From December 15th to 21st, 2012, I got the chance to visit Berlin, Copenhagen and Malmö which I’d consider to be three of the great cities of Europe.
It’s one of the great regrets of my vacationing life that I never got to Berlin in the immediate years either side of its reunification. Any thoughts I’d missed the opportunity to really get a feel for communist East Berlin were dispelled as soon as I landed at the dreary Schönefeld which was once the city’s “other” main airport and it feels like little has changed at this dreary dirty facility in the intervening years which makes it quite fascinating ironically to students of history such as myself. Berlin is bursting with history in fact and is rich in culture despite its near destruction during WWII. Its architectural past has been faithfully preserved or imaginatively reinvented while the redevelopment of large parts of the city continues apace. Seosamh Macgiollaphádraig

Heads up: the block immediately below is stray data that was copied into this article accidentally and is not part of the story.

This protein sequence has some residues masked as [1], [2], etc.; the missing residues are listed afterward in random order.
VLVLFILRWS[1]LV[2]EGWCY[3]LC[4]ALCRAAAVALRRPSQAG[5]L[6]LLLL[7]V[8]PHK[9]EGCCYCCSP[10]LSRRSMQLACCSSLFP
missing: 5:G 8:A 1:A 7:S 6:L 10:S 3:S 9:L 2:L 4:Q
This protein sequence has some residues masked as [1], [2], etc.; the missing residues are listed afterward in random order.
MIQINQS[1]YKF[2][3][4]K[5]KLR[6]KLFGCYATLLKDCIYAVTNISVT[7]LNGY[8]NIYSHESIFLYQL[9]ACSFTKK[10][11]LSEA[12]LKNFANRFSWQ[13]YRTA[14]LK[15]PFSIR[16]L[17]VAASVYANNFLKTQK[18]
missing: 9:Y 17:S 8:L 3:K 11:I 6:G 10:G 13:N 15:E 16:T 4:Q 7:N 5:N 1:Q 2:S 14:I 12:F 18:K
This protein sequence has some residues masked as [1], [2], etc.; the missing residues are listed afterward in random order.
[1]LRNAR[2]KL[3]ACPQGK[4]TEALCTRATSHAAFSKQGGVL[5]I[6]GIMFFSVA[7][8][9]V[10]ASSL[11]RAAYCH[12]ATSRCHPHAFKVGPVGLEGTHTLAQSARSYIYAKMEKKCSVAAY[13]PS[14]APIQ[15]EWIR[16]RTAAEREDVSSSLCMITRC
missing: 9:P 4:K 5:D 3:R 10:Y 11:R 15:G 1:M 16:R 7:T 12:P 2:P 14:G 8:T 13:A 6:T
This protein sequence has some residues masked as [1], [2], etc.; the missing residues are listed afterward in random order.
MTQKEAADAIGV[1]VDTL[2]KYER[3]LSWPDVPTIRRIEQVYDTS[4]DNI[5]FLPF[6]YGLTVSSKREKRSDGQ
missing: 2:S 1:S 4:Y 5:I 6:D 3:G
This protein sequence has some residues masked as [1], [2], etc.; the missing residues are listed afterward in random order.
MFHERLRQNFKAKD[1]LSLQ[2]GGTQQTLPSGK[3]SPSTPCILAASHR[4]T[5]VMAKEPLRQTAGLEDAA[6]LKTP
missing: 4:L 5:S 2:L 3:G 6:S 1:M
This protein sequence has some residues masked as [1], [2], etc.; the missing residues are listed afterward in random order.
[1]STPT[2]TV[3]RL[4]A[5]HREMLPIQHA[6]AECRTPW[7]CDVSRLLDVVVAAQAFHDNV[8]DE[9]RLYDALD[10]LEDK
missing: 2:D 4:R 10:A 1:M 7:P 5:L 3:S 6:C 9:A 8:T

Berlin Hauptbahnhof – An Eastbound S-bahn train arrives at the upper level of Berlin’s Central Station which was opened in 2006.
The Brandenburg Gate – The Brandenburg Gate quadriga at night.
The Berliner Dom – Berlin Cathedral was terribly damaged by Allied bombing in 1944 but the building has now been completely restored to its pre-War glory.
Unter den Linden – The equestrian statue of King Frederick II of Prussia, which stands on one of Berlin’s great thoroughfares.
Bismarck Memorial in the Tiergarten – This magnificent memorial statue commemorates Prince Otto von Bismarck, Prime Minister of the Kingdom of Prussia and the first Chancellor of the German Empire. It was sculpted by Reinhold Begas.
© 2013 Seosamh Macgiollaphádraig All Rights Reserved